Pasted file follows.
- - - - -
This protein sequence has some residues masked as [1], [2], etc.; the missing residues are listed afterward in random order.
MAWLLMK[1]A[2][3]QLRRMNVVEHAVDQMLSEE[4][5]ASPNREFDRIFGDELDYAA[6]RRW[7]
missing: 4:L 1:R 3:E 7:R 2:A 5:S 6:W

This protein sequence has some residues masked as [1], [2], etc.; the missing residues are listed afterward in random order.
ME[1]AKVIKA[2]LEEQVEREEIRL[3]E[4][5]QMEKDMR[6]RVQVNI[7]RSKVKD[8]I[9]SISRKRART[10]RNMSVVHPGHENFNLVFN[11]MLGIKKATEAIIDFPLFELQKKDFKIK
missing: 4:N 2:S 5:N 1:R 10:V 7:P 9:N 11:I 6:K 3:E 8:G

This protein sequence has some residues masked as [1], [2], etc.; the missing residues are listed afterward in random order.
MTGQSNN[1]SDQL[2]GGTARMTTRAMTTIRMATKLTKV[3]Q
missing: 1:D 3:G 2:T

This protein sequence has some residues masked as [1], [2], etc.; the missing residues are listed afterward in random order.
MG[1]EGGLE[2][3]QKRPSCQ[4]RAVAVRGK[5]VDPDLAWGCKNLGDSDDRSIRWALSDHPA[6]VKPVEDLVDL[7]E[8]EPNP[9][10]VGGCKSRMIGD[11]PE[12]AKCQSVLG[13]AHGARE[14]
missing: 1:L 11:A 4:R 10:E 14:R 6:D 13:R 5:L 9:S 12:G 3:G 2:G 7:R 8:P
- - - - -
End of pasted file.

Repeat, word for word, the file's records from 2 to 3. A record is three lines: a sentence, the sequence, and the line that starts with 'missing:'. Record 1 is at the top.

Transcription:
This protein sequence has some residues masked as [1], [2], etc.; the missing residues are listed afterward in random order.
ME[1]AKVIKA[2]LEEQVEREEIRL[3]E[4][5]QMEKDMR[6]RVQVNI[7]RSKVKD[8]I[9]SISRKRART[10]RNMSVVHPGHENFNLVFN[11]MLGIKKATEAIIDFPLFELQKKDFKIK
missing: 4:N 2:S 5:N 1:R 10:V 7:P 9:N 11:I 6:K 3:E 8:G

This protein sequence has some residues masked as [1], [2], etc.; the missing residues are listed afterward in random order.
MTGQSNN[1]SDQL[2]GGTARMTTRAMTTIRMATKLTKV[3]Q
missing: 1:D 3:G 2:T